By Katherine Smith
Parenting doesn’t just seem harder these days; it is harder. If you’re a new parent now, chances are you grew up in the 1980s, when “latchkey kid” was still a common term and nobody had yet heard of “cyberbullying.” Now, us parents have a whole host of new responsibilities that our own parents never had to contemplate!
Do any of these sound familiar?
Here are seven big responsibilities we have to our kids, that our own parents never had to think about.
1. Paying for college. This is the big one, right? Our parents didn’t have to take out student loans, we’re still paying off our own loans, and we’re going to make sure our kids have as few loans as possible. That means, for some of us, starting 529 plans before our kids are even born.
2. Preschool and elementary school admissions You know what else we do before our kids are even born? Start putting them on waiting lists for preschools. Our parents just sent us to the preschool down the block; we have to figure out which neighborhood public, private, or charter school is best for our families, and how to negotiate the admissions process to make sure our children get one of the limited slots.
3. Playdates. The word “playdate” was first coined in 1984, but it wasn’t until the next decade or so that it became the predominant form of entertaining young children. Now it is our responsibility as parents to organize, chauffeur, and entertain our kids during one-on-one “playdates” with other families — a far cry from sending a group of kids out into the backyard and telling them not to come in until dinner.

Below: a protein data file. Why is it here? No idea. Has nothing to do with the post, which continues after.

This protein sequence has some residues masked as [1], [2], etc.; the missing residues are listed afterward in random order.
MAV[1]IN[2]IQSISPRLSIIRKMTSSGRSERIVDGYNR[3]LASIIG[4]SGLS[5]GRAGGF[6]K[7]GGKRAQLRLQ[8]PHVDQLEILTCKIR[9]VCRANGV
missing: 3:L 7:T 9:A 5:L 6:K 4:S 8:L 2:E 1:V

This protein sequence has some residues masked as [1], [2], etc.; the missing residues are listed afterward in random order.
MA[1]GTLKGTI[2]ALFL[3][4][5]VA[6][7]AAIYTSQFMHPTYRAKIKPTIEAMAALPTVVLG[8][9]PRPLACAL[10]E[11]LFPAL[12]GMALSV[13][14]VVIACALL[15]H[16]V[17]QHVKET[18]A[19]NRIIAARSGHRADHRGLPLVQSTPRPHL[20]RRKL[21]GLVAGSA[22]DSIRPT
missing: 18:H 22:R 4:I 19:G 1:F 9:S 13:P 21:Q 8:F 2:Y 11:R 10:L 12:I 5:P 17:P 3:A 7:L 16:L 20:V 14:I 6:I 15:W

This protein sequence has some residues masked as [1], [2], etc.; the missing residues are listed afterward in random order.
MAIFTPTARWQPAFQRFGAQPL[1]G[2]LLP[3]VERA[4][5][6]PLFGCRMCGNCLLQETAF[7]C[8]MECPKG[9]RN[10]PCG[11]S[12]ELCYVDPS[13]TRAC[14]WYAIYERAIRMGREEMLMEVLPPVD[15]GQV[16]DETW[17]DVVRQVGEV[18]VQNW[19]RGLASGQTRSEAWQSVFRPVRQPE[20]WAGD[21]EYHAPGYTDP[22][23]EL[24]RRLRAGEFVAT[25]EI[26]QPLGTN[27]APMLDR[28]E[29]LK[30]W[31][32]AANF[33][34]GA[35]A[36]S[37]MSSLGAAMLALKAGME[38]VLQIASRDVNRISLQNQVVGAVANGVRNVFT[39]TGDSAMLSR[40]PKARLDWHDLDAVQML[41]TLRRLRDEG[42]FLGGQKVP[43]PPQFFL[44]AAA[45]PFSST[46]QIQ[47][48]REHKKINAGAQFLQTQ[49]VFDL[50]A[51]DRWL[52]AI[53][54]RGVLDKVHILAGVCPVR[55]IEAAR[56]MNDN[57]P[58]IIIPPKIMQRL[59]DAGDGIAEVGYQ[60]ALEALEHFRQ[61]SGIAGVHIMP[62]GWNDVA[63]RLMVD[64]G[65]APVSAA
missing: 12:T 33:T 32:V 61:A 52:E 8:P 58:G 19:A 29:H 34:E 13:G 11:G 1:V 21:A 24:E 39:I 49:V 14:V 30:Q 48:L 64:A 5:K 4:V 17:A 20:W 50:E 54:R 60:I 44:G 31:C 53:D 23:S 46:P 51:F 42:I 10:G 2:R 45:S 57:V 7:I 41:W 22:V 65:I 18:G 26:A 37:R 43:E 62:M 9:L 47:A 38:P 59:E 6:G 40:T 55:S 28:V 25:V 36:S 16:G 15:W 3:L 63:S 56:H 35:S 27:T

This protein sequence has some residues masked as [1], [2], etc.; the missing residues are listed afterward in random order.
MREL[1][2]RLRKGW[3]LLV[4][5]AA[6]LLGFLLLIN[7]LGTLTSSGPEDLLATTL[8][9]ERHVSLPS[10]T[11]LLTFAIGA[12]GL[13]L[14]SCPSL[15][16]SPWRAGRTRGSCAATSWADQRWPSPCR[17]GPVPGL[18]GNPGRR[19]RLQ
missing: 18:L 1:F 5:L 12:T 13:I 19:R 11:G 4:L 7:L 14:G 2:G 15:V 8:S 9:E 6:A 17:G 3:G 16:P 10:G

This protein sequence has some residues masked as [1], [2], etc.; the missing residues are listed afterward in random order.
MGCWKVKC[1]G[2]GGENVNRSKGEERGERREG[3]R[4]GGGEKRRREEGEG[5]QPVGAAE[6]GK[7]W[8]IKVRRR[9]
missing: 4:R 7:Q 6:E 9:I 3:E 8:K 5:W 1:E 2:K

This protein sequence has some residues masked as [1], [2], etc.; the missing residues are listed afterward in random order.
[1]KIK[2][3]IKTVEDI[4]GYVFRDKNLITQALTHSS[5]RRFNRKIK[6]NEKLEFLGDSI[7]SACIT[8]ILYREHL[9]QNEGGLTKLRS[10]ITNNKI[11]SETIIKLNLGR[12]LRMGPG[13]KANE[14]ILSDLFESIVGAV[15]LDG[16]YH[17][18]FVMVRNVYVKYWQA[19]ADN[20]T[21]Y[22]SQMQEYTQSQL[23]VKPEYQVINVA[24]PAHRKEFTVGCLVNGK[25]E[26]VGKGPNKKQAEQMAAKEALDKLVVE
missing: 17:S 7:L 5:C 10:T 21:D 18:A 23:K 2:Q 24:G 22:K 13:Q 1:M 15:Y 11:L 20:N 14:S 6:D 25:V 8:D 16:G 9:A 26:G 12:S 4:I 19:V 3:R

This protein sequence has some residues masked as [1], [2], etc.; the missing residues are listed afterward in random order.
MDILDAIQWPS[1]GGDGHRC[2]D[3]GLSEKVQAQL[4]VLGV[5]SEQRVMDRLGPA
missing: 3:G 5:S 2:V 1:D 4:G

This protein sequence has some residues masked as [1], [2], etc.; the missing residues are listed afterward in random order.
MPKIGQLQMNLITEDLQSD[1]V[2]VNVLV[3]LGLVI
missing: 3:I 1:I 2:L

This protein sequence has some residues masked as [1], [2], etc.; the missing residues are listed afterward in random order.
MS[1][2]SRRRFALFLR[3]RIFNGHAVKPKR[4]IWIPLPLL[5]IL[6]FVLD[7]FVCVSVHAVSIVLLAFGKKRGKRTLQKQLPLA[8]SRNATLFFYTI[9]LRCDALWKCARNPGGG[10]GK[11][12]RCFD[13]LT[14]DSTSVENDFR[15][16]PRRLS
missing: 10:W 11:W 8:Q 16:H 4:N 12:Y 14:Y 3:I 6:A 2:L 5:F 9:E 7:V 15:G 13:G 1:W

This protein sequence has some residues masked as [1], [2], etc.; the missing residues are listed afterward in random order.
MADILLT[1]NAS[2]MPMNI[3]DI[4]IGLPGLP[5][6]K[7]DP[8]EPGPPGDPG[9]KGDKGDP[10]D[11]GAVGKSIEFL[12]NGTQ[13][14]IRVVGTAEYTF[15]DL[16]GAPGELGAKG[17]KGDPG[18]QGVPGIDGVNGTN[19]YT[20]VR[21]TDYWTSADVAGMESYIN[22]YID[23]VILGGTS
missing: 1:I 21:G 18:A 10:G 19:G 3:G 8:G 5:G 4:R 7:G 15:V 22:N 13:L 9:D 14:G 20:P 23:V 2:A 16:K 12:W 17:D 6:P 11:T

4. Making sure our kids aren’t left alone — ever. In the last 20 years, kids who walked to school or met friends at the local park were practicing independence. Now, if you let your kids play in the park alone, you might get a police officer knocking on your door. I support “free range” kids, but my local ordinances make it very hard for me to give them the independence I think they need. It makes sense that we’re no longer hanging keys around kids’ necks and teaching them to microwave their own after-school snacks, but I don’t like that I’m not allowed to let my two kids walk to school by themselves. Of course, I could have it worse off — some schools don’t even allow children to walk from the school building to their parent’s car un-escorted!
5. Using the internet. Here’s a challenge: Teaching kids how to behave on social media without bullying each other or posting information they may later regret. Teaching kids how to use the internet responsibly, without falling prey to scammers or malware pushers. Luckily, parents get a bit of help in this area. For their Titanium product, Trend Micro internet security notes that multiple device protection is the best way to detect phishing threats.
6. Protecting the environment. The first Earth Day was in 1970, right before a lot of us new parents were born. I don’t remember my parents ever talking to me about recycling or composting. Now, recycling is the law in many states, and it is our job as parents to prepare our children to treat the earth as a non-renewable resource.
7. Preparing for our own retirement. Many of us, including my family, are part of the “sandwich generation.” Now, I’m thinking about my own kids. As life expectancies grow, I want to make sure I’m not a burden on my children after I retire, and I want to set aside enough money for my own medical care in old age.
What about you? What responsibilities do you have to your children, that your own parents did not have?